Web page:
Teofilo Reyes Tinto (Magnum) 1996
Critical AcclaimAll Vintages
Ribera del Duero, Spanish wine region, is located in northen Spain’s Castilla y León region, just a 2-hour drive from Madrid. While winemaking in this area goes back more than 2000 years, it was in the 1980s that 9 wineries applied for and were granted Denominación de Origen (D.O.) status. Today, more than 300 wineries call Ribera del Duero home, including some of Spain’s most iconic names.
Notable Facts Ribera’s main grape variety, Tempranillo, locally know as Tinto Fino, is perfectly suited to the extreme climate of the region, where it must survive scorching summers and frigid winters. Low yields resulting from conscientious tending to old vines planted in Ribera’s diverse soils types, give Ribera wines a distinctive depth and complexity not found in other Tempranillos. Rich and full-bodied, the spice, dark fruit and smoky flavors in a bold Ribera del Duero will pair well with roasted and grilled meats, Mexican food and tomato-based sauces.
With hundreds of red grape varieties to choose from, winemakers have the freedom to create a virtually endless assortment of blended red wines. In many European regions, strict laws are in place determining the set of varieties that may be used, but in the New World, experimentation is permitted and encouraged resulting in a wide variety of red wine styles. Blending can be utilized to enhance balance or create complexity, lending different layers of flavors and aromas. For example, a red wine blend variety that creates a fruity and full-bodied wine would do well combined with one that is naturally high in acidity and tannins. Sometimes small amounts of a particular variety are added to boost color or aromatics. Blending can take place before or after fermentation, with the latter, more popular option giving more control to the winemaker over the final qualities of the wine.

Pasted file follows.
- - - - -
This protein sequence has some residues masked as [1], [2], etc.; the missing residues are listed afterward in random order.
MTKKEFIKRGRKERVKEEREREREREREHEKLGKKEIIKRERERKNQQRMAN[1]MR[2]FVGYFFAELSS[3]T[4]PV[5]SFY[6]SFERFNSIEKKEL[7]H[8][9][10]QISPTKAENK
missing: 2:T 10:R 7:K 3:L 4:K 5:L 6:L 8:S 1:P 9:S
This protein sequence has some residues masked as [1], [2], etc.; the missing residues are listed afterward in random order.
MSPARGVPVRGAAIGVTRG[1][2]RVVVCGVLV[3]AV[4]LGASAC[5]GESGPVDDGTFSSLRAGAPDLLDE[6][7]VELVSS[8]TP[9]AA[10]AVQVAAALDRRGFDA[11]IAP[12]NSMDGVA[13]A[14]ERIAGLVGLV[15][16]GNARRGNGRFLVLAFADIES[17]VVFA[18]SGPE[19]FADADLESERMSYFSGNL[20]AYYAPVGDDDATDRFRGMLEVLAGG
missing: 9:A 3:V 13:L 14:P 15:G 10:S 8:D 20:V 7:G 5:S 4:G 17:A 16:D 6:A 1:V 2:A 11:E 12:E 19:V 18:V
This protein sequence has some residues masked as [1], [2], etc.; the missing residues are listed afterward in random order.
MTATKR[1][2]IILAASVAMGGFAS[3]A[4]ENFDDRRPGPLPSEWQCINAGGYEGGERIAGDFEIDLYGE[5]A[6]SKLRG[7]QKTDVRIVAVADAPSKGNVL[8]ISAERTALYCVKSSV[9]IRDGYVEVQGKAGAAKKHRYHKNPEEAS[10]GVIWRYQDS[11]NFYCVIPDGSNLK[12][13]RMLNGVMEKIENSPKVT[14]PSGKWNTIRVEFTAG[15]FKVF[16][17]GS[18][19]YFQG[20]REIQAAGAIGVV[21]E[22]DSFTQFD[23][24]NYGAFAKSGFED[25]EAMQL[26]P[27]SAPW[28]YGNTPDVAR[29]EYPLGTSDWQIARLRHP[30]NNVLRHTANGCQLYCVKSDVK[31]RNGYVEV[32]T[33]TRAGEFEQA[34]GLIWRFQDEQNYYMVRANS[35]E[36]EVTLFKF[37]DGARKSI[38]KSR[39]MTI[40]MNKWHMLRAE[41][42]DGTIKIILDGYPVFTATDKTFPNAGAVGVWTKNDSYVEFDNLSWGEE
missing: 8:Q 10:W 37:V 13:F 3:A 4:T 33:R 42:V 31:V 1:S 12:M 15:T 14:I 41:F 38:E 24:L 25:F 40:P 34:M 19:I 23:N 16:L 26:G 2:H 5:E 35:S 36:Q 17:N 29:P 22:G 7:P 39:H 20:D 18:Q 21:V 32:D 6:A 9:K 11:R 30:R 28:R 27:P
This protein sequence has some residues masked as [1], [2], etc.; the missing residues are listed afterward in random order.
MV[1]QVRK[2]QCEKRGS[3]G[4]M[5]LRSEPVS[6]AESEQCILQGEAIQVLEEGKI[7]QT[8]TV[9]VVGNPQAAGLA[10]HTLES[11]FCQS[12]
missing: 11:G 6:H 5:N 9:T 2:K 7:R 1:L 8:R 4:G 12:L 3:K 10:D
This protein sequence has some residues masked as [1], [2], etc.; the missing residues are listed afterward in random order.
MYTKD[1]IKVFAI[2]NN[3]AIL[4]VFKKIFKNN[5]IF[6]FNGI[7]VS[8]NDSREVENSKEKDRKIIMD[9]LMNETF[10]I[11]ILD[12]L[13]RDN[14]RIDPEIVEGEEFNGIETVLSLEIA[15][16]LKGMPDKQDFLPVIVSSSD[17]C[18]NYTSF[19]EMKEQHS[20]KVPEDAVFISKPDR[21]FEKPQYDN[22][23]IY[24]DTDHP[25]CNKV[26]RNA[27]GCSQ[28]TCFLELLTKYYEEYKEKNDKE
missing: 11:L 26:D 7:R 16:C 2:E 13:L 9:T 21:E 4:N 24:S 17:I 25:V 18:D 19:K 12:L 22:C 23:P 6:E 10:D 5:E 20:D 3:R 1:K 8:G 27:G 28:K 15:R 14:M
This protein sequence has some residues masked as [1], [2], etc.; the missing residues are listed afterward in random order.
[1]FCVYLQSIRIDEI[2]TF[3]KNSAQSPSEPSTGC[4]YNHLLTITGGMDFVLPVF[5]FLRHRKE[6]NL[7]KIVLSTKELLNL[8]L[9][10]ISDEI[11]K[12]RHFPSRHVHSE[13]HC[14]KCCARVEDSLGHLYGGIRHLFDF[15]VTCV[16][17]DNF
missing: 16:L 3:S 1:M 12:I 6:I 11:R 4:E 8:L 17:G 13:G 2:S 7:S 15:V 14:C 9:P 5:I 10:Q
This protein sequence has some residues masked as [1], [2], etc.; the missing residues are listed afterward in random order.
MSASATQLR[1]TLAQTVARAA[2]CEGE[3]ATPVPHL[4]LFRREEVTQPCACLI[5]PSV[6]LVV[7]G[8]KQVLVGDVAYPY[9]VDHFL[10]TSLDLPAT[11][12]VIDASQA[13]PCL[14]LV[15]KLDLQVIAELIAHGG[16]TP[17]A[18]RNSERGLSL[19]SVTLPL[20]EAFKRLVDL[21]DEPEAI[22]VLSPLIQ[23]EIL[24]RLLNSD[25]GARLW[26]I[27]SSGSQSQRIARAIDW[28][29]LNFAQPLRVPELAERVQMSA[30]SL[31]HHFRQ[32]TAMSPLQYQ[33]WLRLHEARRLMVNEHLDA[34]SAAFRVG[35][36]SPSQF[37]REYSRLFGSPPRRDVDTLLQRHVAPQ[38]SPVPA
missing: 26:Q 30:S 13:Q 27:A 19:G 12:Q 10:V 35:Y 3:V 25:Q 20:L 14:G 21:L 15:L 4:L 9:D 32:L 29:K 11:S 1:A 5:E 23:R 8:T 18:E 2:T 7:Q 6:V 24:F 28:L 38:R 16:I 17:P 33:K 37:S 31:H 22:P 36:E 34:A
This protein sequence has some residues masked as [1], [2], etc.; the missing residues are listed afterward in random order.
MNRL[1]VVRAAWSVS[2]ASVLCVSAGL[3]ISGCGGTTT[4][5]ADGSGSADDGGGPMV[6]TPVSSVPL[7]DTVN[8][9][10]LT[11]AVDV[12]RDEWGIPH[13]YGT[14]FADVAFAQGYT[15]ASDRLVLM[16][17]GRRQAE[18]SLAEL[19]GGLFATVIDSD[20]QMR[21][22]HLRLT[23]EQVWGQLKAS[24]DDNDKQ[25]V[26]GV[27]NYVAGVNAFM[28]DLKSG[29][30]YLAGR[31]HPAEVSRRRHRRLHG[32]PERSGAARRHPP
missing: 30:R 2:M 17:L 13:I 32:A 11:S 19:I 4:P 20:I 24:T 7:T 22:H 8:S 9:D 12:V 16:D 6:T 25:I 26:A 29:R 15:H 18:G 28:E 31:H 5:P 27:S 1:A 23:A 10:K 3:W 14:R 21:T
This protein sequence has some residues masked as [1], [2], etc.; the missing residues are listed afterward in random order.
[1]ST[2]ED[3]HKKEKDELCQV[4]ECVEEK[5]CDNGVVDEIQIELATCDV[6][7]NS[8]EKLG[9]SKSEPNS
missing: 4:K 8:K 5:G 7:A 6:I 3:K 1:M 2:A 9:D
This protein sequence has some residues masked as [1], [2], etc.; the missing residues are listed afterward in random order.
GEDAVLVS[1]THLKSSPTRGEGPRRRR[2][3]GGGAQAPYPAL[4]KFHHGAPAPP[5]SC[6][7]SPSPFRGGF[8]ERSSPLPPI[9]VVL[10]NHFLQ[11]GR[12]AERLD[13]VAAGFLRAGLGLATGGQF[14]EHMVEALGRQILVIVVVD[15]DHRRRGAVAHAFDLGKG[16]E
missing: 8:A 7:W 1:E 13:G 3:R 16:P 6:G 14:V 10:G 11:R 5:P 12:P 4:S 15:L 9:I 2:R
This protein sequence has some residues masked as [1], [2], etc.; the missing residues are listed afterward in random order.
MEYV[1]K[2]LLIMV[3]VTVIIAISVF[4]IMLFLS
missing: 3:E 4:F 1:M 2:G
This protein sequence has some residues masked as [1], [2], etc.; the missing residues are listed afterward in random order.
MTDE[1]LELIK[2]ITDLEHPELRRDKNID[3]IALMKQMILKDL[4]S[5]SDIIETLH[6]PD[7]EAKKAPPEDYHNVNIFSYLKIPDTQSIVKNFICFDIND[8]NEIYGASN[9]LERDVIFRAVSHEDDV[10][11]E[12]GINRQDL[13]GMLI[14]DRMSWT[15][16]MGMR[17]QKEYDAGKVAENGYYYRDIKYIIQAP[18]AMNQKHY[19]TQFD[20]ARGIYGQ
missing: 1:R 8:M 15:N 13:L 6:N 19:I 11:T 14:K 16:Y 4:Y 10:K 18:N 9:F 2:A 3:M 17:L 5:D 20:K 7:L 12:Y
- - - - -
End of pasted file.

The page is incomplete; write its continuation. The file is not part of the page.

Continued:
How to Serve Red Wine
A common piece of advice is to serve red wine at “room temperature,” but this suggestion is imprecise. After all, room temperature in January is likely to be quite different than in August, even considering the possible effect of central heating and air conditioning systems. The proper temperature to aim for is 55° F to 60° F for lighter-bodied reds and 60° F to 65° F for fuller-bodied wines.
How Long Does Red Wine Last?
Once opened and re-corked, a bottle stored in a cool, dark environment (like your fridge) will stay fresh and nicely drinkable for a day or two. There are products available that can extend that period by a couple of days. As for unopened bottles, optimal storage means keeping them on their sides in a moderately humid environment at about 57° F. Red wines stored in this manner will stay good – and possibly improve – for anywhere from one year to multiple decades. Assessing how long to hold on to a bottle is a complicated science. If you are planning long-term storage of your reds, seek the advice of a wine professional.